Today, I start a new job. I’ve spent the past 6-ish years toiling in commercial real estate property accounting. I’m now moving into internal audit with one of the world’s largest logistics companies. I think it’s something I will enjoy, but only time will tell.
Why look for a new job? If you’re gainfully employed in this economy, why take that risk, and why put in that effort? It’s complicated. Mostly, though, it was that I didn’t enjoy my work, and I knew there were probably opportunities out there that I would enjoy. I don’t think I’m cut out for the never-ending monthly accounting cycle. Some people are, I’m sure.
There’s a fine line there. Work is work. It’s not supposed to always be easy and enjoyable (if ever). I’ve been greatly helped by Matt Perman and Gene Veith in thinking about this tension. My work is part of my vocation (which includes my family and church responsibilities). My role in my vocation (every aspect of it) is to serve God and serve man. This means that no matter what I do, from holding a Little Ceasar’s $5 sign to crafting the federal budget, I have the opportunity to serve and honor God and serve God’s creatures. All work can be holy and thus, all work can be satisfying and fulfilling. However, if my job matches my passions and strengths, I’m more likely to enjoy it, and I’m therefore in a better position to serve God and others. If I’m productive and doing excellent work, I’m doing a better service than if I were unmotivated and less productive.
So, it was with that desire, to find something more fitting for my strengths and desires, that I started looking for a new career opportunity.
This is a big, kind of scary step, for sure. Being the new guy right out of college wasn’t that bad. That’s how it’s supposed to be. Being the new guy 5 years removed is a little different. At my old job, I knew what I was doing. I knew the company well. I knew the processes, the nuances, my teammates. I got along with my team well (not always a given!). Everything was familiar. I’m leaving that now for a lot of unknown. Everything I’ve heard about the new company has been positive, but you never know until you’re in.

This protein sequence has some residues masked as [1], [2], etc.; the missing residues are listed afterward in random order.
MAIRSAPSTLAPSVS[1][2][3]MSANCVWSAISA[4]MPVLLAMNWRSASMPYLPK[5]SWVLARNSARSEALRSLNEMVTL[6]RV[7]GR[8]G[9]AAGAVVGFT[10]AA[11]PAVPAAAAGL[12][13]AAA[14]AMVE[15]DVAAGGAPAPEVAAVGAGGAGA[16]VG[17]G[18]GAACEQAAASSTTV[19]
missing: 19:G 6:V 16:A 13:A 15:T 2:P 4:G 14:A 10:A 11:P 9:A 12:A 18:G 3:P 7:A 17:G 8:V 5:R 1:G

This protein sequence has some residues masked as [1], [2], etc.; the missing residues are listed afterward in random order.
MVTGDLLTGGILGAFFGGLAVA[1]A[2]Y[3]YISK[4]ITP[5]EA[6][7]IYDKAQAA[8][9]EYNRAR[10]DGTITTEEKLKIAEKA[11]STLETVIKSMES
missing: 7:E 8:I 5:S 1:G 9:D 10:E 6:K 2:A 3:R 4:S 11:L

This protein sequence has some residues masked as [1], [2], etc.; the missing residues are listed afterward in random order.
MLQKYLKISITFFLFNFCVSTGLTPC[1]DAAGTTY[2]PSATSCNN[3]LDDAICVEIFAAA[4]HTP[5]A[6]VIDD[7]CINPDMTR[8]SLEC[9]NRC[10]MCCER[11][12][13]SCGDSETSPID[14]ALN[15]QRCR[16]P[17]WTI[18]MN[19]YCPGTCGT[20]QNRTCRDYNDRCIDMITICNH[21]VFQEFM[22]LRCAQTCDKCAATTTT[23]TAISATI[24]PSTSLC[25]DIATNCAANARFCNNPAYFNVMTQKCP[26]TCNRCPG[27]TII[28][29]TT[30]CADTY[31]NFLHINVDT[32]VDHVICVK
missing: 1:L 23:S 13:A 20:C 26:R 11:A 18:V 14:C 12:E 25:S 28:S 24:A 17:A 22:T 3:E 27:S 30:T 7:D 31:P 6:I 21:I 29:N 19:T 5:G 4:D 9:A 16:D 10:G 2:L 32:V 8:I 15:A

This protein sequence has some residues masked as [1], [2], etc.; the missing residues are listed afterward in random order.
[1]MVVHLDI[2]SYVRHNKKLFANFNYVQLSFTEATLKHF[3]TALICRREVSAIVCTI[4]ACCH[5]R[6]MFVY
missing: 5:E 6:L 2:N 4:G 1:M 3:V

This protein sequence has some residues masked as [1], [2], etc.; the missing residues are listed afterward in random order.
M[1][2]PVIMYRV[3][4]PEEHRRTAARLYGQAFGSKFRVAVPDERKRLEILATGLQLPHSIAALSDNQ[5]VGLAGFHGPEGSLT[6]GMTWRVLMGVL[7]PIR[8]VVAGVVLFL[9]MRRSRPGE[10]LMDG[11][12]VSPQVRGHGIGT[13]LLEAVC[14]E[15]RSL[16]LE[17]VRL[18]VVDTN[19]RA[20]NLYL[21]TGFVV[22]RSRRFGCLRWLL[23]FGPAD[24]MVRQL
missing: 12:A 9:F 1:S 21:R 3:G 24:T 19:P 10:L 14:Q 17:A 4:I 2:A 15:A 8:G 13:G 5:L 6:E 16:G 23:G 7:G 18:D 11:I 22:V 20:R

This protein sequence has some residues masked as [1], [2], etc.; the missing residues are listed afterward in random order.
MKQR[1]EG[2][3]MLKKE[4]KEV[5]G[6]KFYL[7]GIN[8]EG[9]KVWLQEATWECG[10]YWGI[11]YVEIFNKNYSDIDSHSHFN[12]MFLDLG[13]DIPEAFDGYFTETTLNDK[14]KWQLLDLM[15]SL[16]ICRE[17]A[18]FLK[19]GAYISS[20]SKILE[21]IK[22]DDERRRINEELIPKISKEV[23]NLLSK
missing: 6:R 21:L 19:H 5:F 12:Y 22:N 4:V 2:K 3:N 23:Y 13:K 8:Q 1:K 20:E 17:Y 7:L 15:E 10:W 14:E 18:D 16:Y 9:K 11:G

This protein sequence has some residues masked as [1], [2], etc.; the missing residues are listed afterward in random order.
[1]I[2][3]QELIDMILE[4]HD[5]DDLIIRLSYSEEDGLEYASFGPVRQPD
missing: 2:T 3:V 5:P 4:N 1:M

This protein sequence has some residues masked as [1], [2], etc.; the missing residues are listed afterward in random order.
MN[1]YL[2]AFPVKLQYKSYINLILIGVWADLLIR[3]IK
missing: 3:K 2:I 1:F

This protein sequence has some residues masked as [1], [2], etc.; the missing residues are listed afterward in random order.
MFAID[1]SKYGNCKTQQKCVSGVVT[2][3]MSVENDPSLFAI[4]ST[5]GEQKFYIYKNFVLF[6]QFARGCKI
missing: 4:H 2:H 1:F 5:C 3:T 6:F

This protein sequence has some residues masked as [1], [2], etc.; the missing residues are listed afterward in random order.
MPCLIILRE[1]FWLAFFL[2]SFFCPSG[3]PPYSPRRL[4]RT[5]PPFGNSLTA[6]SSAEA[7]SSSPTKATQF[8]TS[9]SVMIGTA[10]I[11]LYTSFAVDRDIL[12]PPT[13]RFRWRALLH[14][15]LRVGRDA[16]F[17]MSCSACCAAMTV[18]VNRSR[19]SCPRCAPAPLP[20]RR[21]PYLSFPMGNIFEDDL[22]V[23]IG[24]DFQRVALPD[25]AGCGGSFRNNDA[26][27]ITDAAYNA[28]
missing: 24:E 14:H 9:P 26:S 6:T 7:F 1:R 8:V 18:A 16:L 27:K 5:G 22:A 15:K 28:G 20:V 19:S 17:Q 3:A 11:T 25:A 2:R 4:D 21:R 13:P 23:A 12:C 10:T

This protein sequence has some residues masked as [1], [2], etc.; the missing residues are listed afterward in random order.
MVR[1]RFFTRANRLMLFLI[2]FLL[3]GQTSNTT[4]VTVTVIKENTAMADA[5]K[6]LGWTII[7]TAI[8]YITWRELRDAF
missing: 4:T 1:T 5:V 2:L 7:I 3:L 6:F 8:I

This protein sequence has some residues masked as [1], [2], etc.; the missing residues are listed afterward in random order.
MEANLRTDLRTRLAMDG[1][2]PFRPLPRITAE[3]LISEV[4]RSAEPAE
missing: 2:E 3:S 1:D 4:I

I think the uncertainty of it was one of the things that helped solidify my choice. I’ve been a Seth Godin fan for quite a while, and his book Linchpin was a revelation. One of the things that has stuck out to me most in his writing is how much fear holds us back. We don’t take the big steps we desperately want to because we’re afraid of failure. But failure isn’t bad. The vast majority of happy, successful people have failed at some point (usually big time failure). I could have settled for the familiar and continued in drudgery, or I could go try something else. I really think this will be a good fit, but even if it’s not, I don’t think I’d ever look back on this decision as a mistake.
One of the most common comments I’ve heard when people have left places I’ve worked goes something like this, “Good for you for getting out; Take me with you.” I didn’t want to look back after 20 years and think I stayed at a job I didn’t enjoy because it was too much work to “get out”. If you want out, take the initiative and see what else is out there. Don’t do anything rash, but don’t settle for less just because it’s easy. Things worth doing are rarely easy.